Are E-Readers Taking Over?

aWhilst I was in a lecture a while ago, we had a discussion about how people purchase their books nowadays. Although many people still brought books from shops, there was a vast majority of students who owned an E-Reader.

This got me thinking, what is the publishing industry going to be like in 10 years time…

I have to admit, I have my own Kobo E-Reader, which I love. Its so small, light and compact, yet very easy to read on. It is perfect for carrying around with me due to it being so light and it takes up hardly any room in my handbag, unlike an actual book.

However, the flip side of this, is that I love the feel of a new book. I absolutely adore that fresh, book-y smell (I’m sure book lovers will know what I mean by that description!) when you flick the pages for the first time. The feeling of holding a new, unopened book is amazing – It feels so precious, that you don’t want it to get damaged in any way.

Like a lot of people, I avoided getting an E-Reader for a very long time. I didn’t really like the thought of them, or the idea of not having an actual book in my hands. However, when I went abroad on holiday last year, buying one seemed like the best thing to do. Wouldn’t it be easier to carry this tiny, light, compact Kobo Reader around with me, rather than a bag full of heavy books?

I know so many people still read hard copies of books, but I was just curious as to whether anybody else has any views or opinions of this topic?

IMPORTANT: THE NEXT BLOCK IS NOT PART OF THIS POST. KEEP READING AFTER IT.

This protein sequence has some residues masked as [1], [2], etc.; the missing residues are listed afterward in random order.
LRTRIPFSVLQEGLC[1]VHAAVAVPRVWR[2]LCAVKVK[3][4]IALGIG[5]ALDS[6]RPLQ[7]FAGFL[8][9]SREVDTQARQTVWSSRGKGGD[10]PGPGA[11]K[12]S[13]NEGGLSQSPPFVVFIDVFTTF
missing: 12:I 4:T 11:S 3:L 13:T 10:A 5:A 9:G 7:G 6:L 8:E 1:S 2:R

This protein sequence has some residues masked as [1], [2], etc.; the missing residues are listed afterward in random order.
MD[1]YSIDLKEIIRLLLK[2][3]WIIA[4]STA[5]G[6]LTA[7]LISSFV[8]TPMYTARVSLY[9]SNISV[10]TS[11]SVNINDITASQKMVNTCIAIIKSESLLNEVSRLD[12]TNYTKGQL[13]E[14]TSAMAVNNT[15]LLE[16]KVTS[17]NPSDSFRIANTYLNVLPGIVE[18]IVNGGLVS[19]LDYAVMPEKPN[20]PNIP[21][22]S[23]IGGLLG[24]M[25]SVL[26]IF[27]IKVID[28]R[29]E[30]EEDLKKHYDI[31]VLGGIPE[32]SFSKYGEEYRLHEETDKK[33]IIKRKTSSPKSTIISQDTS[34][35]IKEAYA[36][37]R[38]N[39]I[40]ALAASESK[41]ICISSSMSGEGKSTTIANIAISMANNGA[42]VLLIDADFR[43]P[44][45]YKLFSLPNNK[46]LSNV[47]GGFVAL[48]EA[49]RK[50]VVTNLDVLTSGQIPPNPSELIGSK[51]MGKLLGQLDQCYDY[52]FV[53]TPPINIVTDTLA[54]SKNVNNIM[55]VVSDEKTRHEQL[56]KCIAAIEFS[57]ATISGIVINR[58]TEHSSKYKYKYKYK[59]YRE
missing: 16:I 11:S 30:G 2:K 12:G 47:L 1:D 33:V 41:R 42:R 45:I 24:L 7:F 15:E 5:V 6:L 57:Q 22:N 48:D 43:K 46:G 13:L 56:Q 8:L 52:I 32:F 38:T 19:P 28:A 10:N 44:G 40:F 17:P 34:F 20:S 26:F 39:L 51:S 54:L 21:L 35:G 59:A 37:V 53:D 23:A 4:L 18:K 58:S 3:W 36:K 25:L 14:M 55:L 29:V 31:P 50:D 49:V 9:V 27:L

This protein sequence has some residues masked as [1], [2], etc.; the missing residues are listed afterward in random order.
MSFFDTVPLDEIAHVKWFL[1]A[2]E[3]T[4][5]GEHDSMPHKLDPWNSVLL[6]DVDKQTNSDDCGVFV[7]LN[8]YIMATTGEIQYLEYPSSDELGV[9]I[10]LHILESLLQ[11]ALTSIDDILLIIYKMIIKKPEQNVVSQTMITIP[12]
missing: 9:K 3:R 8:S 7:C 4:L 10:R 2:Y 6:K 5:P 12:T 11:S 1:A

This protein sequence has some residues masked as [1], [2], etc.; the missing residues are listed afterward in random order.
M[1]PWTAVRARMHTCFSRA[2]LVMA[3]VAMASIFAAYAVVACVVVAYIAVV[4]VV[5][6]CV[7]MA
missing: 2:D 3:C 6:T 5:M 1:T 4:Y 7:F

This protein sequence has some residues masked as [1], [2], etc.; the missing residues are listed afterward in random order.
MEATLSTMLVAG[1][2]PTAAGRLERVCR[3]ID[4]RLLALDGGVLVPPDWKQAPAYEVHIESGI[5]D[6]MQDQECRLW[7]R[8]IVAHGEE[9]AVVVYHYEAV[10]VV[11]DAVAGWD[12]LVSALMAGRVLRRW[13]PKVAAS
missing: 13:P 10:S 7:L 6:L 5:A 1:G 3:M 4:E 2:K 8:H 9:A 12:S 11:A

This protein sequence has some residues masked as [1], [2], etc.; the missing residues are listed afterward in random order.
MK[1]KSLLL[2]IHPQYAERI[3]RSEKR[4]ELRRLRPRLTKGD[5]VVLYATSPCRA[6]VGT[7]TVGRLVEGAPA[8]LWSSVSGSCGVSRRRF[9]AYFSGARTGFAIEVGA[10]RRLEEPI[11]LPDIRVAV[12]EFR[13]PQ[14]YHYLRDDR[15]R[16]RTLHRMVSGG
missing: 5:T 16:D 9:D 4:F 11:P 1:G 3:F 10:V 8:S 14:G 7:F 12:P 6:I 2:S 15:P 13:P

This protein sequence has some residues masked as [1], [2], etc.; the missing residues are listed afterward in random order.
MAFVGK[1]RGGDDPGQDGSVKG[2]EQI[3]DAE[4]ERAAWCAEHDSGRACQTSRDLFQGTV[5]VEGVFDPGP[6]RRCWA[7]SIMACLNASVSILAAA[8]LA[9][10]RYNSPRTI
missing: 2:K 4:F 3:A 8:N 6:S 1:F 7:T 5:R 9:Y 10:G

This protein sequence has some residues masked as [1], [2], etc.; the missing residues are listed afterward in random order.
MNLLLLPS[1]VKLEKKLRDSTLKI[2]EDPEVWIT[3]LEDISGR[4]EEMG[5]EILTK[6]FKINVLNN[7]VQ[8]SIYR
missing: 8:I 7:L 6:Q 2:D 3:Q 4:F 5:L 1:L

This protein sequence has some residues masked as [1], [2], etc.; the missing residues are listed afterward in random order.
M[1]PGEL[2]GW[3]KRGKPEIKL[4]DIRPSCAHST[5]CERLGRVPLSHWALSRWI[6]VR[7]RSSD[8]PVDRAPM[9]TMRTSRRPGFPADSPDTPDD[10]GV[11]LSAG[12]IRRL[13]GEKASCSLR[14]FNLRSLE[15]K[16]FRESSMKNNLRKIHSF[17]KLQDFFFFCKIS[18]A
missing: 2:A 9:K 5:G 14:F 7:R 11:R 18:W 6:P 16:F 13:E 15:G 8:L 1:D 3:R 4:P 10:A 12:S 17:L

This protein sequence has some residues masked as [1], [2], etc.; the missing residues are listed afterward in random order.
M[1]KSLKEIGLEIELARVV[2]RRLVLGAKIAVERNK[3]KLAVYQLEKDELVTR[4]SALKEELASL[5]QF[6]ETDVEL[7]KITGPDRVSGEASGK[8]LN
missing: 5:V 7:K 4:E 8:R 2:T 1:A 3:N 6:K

In my eyes, yes, E-Readers are fantastic. They are much more easier for travelling and all of your books are stored in one place. However, you can’t get a better feeling than an actual book, can you?

What do you think? Can you see E-Readers taking over the publishing industry in the distant future? Or will books always have priority?




10 thoughts on “Are E-Readers Taking Over?

  1. Even though e-readers are very popular, I have purchased most my text books as ebook a just for the ease of them, I think books will always be here and available and wanted. I do read on my iPad but like you said there’s just something about the feel of a book and having it in your possession. I do still prefer it.

  2. I’m not especially a pro e-reader. Although it’s very practical for holidays, I really don’t like reading on a screen when length is quite huge (as a book). I’m probably not the only one therefore I think that E-readers won’t ever take over the publishing industry as they are many people battling to keep our “past” safe. Books can’t be killed.

  3. Though I am old fashioned and love a traditional book, I see e-Readers as the future. I enjoy purchasing good reads for $3 and then only having to keep up with my Kindle rather than carrying a stack of books around when I have 10 minutes of waiting for something that translates into 10 minutes of reading via an electronic device.

  4. I have 2 different e-readers – a standard kindle and a kindle fire although I find the fire much better as a table and it’s too heavy to read on!

    I still prefer a physical book though and buy most of fiction in paper format. E-readers are handy for holiday though as I save kilos of baggage allowance with mine. Plus you can get new release on the kindle for much cheaper than you can in hardback.

    Proper books will always win for me though!

  5. Whenever this topic comes up, I always think about this quote by Stephen Fry and I can’t help but thinks it’s SO TRUE:

    “Books are no more threatened by Kindle than stairs by elevators.” ― Stephen Fry

    There is room for both; I buy vintage folklore books to collect and I buy books I really enjoyed reading and want to keep as part of a growing library.. but my Kobo is priceless. It means I can try any book I feel like without having the problem of finding room for unwanted books if I didn’t like them enough to keep them.

    I hate the whole ‘books vs ebooks’ argument, there is most definitely a place for both.

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